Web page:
|Click here to see the quote by McCullough|
a) McCullough wants us to "bring back the family dinner time"
b) Where are the grandparents? The family structure has scattered in many homes. Why not invite grandparents for dinner and then build questions about history into the discussion?
c) Before the Internet, who was a repository of information and experience? Older people. "Let's ask someone who has seen this situation before."
1. We recommend at least one discussion about history per meal.
2. We invite guest bloggers. If you have a topic or a question along with some links, then send it to MarioPatriot@yahoo.com and TheEbookman@gmail.com
3. Take the lead.
Start with a review of the day's events.
Look for a link to one of the stories raised in this blog (or ask, "What does this remind you about?")
Look for moments like "100 Years Ago Today" or "50 Years Ago Today" to begin a conversation.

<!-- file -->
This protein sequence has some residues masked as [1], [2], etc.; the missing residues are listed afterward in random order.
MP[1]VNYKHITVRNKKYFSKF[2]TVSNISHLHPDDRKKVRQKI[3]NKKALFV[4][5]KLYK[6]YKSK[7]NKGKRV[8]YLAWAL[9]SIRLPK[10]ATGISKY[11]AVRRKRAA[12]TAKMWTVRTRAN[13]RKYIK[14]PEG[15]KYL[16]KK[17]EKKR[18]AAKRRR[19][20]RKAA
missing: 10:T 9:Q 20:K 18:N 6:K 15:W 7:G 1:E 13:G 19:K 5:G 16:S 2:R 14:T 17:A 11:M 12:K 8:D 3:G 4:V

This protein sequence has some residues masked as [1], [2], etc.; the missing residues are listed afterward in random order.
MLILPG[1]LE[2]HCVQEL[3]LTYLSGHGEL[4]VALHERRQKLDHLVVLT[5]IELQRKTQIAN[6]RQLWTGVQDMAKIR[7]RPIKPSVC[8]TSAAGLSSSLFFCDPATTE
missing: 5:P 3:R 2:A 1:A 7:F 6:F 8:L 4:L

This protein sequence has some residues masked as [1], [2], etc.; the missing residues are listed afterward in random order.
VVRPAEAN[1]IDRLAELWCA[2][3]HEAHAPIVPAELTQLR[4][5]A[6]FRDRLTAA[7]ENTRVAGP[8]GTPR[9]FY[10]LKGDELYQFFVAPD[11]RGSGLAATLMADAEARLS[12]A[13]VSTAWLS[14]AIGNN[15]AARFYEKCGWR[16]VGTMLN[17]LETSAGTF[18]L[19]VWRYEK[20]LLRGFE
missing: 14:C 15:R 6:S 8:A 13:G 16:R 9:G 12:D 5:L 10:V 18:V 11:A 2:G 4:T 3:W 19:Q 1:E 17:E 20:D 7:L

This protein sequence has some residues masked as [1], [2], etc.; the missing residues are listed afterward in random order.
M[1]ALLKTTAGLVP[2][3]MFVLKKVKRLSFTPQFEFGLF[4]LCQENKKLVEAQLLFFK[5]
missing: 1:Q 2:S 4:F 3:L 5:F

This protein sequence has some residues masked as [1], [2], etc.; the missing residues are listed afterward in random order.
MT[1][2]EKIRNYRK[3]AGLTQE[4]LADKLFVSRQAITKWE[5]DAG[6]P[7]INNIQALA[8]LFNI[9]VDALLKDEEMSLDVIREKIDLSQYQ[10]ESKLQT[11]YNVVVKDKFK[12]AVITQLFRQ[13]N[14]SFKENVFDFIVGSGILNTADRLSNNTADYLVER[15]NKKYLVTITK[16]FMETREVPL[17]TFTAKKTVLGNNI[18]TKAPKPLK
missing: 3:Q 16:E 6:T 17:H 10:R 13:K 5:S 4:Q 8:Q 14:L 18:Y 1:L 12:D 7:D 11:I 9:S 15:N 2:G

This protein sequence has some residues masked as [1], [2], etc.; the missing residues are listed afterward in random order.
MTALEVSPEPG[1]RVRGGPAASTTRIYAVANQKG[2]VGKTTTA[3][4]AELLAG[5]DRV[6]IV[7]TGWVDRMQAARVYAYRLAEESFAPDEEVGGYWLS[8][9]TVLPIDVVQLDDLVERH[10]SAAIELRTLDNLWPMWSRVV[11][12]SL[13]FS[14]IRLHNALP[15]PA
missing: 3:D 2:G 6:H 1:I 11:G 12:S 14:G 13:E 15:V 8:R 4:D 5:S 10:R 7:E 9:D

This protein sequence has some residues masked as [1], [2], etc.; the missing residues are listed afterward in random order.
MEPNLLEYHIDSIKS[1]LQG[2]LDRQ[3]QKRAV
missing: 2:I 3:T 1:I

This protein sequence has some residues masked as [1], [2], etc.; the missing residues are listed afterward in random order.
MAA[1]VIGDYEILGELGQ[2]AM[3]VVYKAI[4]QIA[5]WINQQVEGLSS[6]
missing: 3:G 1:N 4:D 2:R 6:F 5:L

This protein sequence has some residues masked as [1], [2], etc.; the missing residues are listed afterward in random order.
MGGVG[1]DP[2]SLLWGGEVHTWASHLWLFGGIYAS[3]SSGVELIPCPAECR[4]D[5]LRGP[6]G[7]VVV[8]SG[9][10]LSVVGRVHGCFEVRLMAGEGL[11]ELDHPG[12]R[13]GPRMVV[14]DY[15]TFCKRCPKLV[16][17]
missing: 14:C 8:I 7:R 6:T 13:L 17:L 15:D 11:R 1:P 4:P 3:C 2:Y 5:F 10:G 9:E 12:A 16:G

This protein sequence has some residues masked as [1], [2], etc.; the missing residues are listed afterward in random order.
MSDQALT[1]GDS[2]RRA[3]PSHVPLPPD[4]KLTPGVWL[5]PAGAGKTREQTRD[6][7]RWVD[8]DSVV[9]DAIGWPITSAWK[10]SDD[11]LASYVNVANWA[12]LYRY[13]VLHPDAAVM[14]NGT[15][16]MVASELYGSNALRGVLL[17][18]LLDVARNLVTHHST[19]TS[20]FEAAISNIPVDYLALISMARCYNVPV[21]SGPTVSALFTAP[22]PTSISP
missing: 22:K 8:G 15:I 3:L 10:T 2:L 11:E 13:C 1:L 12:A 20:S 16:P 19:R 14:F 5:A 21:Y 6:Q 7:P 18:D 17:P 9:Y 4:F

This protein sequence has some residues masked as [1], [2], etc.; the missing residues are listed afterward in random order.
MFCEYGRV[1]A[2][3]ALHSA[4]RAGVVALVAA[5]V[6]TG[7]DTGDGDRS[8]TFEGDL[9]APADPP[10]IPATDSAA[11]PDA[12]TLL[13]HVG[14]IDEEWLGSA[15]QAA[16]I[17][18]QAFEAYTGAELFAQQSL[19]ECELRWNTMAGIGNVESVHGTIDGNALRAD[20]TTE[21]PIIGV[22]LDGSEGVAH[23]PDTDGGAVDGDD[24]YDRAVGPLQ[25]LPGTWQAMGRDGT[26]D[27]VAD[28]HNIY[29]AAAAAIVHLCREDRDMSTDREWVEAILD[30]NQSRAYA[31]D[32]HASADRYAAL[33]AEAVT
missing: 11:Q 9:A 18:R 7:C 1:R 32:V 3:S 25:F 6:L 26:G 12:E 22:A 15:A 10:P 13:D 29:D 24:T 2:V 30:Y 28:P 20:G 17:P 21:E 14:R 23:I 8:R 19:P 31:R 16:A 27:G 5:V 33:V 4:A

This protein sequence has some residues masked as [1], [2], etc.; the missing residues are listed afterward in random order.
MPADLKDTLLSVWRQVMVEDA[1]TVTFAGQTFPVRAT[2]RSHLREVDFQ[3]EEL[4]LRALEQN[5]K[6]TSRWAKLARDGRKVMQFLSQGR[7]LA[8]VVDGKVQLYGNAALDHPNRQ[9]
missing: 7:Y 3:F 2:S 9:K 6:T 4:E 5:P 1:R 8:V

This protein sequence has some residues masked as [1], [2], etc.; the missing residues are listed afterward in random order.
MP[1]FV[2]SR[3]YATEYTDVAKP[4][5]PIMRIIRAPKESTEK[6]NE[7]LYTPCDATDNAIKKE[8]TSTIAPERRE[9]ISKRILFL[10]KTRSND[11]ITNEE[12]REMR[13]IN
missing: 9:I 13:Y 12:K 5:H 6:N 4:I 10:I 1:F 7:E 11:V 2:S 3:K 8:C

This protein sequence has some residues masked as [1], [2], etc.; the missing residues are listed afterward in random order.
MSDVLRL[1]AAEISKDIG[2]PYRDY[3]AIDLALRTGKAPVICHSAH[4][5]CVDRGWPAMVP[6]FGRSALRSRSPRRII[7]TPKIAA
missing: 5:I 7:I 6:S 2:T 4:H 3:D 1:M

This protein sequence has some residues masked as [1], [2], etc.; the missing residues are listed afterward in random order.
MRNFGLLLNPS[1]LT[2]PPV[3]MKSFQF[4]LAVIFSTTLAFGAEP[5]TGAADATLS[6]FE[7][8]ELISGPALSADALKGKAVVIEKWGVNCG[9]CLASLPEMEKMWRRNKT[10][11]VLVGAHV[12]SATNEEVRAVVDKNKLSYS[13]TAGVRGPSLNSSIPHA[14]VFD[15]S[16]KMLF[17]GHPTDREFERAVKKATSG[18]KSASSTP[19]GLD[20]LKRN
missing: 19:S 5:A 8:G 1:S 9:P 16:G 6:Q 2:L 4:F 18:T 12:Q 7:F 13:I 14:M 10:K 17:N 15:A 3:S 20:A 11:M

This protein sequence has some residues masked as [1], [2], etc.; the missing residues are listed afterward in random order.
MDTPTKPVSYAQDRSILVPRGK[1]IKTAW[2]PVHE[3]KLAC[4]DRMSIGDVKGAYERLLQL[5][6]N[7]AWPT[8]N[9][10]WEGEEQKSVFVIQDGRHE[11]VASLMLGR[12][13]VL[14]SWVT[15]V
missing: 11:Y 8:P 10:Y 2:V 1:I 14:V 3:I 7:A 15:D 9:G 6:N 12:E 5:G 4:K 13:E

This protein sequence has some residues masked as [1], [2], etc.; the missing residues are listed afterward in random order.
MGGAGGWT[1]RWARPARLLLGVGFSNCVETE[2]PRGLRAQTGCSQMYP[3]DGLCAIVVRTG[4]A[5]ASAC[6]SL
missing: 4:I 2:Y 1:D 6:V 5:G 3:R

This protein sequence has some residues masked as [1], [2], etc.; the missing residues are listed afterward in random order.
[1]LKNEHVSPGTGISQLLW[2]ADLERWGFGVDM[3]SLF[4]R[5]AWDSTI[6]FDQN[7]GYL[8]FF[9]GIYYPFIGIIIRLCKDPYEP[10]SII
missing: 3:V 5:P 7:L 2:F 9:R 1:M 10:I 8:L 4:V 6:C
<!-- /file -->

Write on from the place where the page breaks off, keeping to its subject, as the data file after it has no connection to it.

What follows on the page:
4. Ask the children to take over the discussion and ask questions
"What would you have done if you were alive back then?"
"What were the options?"
"What happened a generation before that precipitated this event?" What's the story behind the historical moment?"
What other questions can we post next to the table to help stimulate the conversation?
This list of questions can be passed to the younger kids and they can ask the questions.
How to lead a discussion
Questions for Family History
How to interview a relative
Let's get started.
Here's WHY we are calling this "Dinner Time History"
"Our History Matters" - is a Facebook community dedicated to strengthening the role history and historic resources in public life and civic culture.
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McCullough talks about Americans in Paris
The name of this blog could have been "Let's Ask Grandpa," but the name wasn't available. LetsAskGrandpaAndGrandma.blogspot.com is the name.